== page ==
If I insist on enslaving my neighbor, treating him as my inferior, or being indifferent to his yearning for freedom from fear, discrimination, or violence, I am enslaving myself...to ways of life that retain my status at the expense of others, to moral putrefaction, to constant fear that my sins will catch up with me, knowing, deep in my soul, that there must be a reckoning, to the disintegration of the lives of each and every one of us.
King called whites and blacks and all Americans away from the selfishness that would enslave all so long as they failed to recognize and pursue this foundational tenet of the American creed that King had crystallized:
No man is free until all men are free.
No citizen is free until all citizens are free.
No human being is free until all human beings are free.
Over the past several weeks, my wife and I have re-watched Ken Burns' beautiful documentary on the Civil War and, last night, Stephen Spielberg's Lincoln. It struck me as I watched these two works that America's Civil War has never ended.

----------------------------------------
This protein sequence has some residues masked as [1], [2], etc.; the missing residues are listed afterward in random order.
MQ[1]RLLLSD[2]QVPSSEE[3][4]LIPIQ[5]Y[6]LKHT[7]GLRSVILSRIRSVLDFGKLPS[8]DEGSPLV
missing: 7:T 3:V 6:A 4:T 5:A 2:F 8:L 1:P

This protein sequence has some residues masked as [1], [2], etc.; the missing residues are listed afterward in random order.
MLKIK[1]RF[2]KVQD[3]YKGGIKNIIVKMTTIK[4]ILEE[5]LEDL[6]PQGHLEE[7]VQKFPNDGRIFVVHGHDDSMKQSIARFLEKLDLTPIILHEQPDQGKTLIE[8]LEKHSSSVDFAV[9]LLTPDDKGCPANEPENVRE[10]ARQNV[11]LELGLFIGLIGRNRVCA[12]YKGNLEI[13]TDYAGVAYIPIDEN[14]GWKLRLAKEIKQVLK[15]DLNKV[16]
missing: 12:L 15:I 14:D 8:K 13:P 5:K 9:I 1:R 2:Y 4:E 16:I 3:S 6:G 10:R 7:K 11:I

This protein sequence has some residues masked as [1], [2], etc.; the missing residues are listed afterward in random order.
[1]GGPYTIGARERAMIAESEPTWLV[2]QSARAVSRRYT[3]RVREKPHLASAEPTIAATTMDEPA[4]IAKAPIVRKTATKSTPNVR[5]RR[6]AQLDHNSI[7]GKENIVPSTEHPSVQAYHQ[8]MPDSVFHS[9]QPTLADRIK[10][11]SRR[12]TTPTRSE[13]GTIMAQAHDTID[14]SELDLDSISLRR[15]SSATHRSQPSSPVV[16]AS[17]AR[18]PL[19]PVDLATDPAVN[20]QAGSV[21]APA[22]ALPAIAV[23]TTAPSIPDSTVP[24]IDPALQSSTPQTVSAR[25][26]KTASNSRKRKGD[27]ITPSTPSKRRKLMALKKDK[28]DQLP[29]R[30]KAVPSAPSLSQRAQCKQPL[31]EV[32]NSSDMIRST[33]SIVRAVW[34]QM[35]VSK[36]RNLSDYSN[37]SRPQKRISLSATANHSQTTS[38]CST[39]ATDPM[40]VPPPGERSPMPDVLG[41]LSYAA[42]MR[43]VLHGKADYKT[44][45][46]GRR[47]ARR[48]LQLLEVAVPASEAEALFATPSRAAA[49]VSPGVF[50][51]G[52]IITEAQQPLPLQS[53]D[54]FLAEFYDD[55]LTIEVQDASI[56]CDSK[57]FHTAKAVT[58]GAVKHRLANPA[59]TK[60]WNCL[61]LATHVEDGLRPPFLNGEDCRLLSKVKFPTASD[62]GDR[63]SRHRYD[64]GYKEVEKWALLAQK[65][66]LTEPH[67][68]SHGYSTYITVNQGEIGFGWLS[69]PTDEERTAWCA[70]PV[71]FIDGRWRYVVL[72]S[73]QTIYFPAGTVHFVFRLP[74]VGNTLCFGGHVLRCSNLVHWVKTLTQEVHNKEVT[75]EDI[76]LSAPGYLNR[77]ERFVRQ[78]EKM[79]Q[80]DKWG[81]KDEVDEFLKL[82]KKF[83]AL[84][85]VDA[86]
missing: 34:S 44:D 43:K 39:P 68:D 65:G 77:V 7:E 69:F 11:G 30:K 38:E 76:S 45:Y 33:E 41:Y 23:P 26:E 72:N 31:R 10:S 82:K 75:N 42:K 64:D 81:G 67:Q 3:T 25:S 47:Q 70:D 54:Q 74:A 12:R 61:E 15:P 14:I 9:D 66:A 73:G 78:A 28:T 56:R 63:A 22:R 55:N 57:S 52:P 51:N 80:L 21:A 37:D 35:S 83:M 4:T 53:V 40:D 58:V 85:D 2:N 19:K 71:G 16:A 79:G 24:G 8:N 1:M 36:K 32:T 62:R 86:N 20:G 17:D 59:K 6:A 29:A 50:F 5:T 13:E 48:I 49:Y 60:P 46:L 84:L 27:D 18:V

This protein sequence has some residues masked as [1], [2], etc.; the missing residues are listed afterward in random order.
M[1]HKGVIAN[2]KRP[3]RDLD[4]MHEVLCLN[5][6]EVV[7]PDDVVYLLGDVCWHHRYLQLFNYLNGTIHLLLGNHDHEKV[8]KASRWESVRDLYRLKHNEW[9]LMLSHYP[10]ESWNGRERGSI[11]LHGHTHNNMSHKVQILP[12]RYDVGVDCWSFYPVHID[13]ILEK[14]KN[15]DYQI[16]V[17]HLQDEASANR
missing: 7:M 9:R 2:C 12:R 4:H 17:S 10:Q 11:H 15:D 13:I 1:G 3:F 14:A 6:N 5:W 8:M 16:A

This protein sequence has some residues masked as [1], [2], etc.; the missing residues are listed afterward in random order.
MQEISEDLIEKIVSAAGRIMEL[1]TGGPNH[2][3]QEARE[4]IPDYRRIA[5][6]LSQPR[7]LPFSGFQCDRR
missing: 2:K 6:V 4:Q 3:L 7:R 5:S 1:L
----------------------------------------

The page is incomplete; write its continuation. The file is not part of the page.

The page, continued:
After Appomattox, the war has taken its casualties and deaths: Lincoln, King, the thousands lynched in the South while the North turned the other way, and countless others.
The war is no longer regional and not just racial. You will find whites and blacks and others in all regions of the country anxious to keep faith with America's freedom creed. You will find others in all regions of the country rebelling against that creed.
There still are the haves and the have-nots, the marginalized and the beautiful people, the accepted and the disdained. We
are still, in this great American experiment, finding out whether any nation "conceived in Liberty, and dedicated to the proposition that all men are created equal" "can long endure."
Much of what is happening in America today--the fissures, the overt hatred, the refusal to be confused by facts--is an extension of the Civil War, battles to be added to the bloody list of Antietam, Gettysburg, Ford's Theatre, and the streets of Charlottesville in 2017. Each stand as witness to the very treason against the American compact exhibited when the first Rebel cannonball was shot at Fort Sumter. And it was this same treason, embedded deeply in the American soul, that caused James Earl Ray to murder Martin Luther King, Jr.